INTO THE PIT
And then it happens bit by bit, split by split – my pace starts slipping a second here, a second there. I feign ignorance and courage but my GPS watch reminds me otherwise. I’m descending into the dark pit of the long run where I am being swallowed up by my time. Mentally, I shift gears, reminding my legs to run faster but it feels like I’m on a slow moving treadmill. My internal panic voice goes off and I start questioning myself: Why can’t I sign up for shorter race distances? Why did I pick a sport that involves suffering? Why didn’t I take up soap carving instead? The descent is brutal, but there is a way out.
CLOSING THE GREATEST GAP
After running for a couple of years, I figure out a contributing factor to descending into the long run pit: running it alone. When I run with just one other person I feel like I can’t let them down, which means that I have no choice but to keep pace. As it turns out, the greatest long-run gap for me is the one between my ears and when I run with others, closing the gap is that much easier.
THE FINISHING AFTERGLOW
And then it’s over. Whether I hit my pace or not, finishing my long run is always a winwin situation. Why? I gain regardless of the outcome. When I do hit my pace and time, I’ll celebrate by posting a selfie of my GPS watch results. But even if I’m not tweeting like I crushed it this time, I know that my body has learned to run for an extended period of time, which also means that I’ve grown my mental capacity to run for that duration. So no matter how your long run goes, just know that you always gain something out of it. See more from The Obsessive Runner on iRun.ca.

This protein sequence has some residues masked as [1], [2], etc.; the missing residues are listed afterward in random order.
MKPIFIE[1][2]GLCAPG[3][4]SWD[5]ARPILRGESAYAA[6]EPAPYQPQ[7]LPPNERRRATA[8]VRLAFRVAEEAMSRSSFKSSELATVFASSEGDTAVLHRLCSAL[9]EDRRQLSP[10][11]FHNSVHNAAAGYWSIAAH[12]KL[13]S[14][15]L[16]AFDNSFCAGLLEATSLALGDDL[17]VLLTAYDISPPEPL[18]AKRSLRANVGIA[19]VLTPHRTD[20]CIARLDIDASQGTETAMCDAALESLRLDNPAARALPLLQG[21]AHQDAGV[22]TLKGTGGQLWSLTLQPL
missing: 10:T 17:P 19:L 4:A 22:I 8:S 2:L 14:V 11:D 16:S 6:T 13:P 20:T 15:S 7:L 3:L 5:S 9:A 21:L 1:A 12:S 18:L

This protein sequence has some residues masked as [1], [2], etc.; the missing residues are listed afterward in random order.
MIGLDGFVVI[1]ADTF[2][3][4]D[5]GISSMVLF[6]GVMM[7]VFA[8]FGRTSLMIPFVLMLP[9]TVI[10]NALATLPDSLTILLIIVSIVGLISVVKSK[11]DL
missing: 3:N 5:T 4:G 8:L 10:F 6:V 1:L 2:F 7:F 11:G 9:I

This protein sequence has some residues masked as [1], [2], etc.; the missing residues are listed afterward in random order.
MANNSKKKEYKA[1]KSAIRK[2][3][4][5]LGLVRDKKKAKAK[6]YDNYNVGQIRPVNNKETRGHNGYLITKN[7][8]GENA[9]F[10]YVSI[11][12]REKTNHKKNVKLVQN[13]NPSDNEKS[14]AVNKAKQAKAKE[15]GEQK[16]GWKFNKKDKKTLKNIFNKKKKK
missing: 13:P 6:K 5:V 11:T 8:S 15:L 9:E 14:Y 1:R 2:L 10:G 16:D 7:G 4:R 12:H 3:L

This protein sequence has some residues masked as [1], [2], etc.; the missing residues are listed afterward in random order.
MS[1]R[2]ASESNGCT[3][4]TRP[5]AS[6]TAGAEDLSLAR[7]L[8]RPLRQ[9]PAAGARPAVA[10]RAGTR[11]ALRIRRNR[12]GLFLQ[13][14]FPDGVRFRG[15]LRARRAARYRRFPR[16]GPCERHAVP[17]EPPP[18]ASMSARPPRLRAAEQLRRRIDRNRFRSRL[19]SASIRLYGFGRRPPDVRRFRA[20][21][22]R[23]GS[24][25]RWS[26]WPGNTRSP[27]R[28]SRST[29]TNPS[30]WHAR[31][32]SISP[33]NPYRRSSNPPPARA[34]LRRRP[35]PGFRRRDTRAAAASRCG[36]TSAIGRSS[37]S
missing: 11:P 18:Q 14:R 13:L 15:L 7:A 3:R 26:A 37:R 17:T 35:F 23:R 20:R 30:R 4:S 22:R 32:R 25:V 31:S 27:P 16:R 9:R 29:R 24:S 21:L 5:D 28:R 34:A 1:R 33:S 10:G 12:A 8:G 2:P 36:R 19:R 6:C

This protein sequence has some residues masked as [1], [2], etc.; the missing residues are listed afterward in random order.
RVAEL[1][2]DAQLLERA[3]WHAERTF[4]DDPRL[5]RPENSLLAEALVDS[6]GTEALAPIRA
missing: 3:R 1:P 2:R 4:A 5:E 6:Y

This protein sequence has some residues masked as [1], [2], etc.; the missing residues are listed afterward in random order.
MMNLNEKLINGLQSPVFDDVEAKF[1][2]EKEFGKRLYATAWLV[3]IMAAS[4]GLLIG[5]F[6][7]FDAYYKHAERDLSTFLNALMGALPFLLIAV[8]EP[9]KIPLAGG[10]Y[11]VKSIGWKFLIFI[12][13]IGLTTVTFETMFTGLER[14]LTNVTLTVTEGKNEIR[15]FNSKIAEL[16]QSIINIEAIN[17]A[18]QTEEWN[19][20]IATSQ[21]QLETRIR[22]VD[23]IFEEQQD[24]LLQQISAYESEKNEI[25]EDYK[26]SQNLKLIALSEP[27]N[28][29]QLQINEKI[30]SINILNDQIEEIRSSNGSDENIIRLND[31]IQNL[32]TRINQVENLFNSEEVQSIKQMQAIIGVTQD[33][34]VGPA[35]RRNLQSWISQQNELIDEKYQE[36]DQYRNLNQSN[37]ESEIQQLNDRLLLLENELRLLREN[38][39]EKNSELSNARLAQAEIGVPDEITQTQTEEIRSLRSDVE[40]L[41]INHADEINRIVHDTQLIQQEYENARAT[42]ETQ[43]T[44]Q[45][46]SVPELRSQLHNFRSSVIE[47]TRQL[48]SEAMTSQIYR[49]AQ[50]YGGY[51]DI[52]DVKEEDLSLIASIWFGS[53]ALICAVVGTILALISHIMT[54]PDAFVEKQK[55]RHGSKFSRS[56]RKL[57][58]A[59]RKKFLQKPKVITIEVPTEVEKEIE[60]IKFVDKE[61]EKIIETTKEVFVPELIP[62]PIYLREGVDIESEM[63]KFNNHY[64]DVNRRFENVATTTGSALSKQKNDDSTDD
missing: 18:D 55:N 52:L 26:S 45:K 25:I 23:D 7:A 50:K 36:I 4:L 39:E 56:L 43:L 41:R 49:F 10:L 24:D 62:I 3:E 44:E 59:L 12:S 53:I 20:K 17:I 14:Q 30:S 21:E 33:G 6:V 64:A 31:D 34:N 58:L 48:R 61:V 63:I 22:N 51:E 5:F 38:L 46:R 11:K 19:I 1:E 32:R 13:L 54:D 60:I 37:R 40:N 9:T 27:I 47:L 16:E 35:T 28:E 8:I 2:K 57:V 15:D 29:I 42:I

For more inspiration from iRunNation visit iRun Magazine on Facebook. 10
2014 ISSUE 03
iRun because I was told I would not be able to because of bad knees and asthma. To prove to my daughter and myself that you can do anything if you apply yourself – Crystal Worthington-Dunbar
FROM THE DIRECTOR'S CHAIR
BY ALAN BROOKES
Running for a reason Alan Brookes of Canada Running Series explains how charities can benefit from today’s digital landscape. PHOTO BY IAN MURCHISON
ith runners gearing up for the season ahead, Alan Brookes, Race D irector for Canada Running Series and the Scotiabank Toronto Waterfront Marathon, shares some of the added benefits that come from running for a cause. Although the Canada Running Series has always included a charitable component, in the past decade Brookes has witnessed the growing connection between events and local charities. Here’s the low-down on why you need to hit the ground running and raising funds in your community.
RUNNING FOR EVERYONE
Running brings us all together and the Canada Running Series wholeheartedly believes that runners of all levels should have equally opportunity on the course. With races in major cities throughout the nation, at Canada Running Series it’s about building that community connection throughout the year, which not only appeals to a broader audience, but it has given community-based charities, a terrific platform. There’s no doubt that running has become more mainstream. And if we’re going to continue to grow and thrive, then we need to maintain a relevance in communities all year long.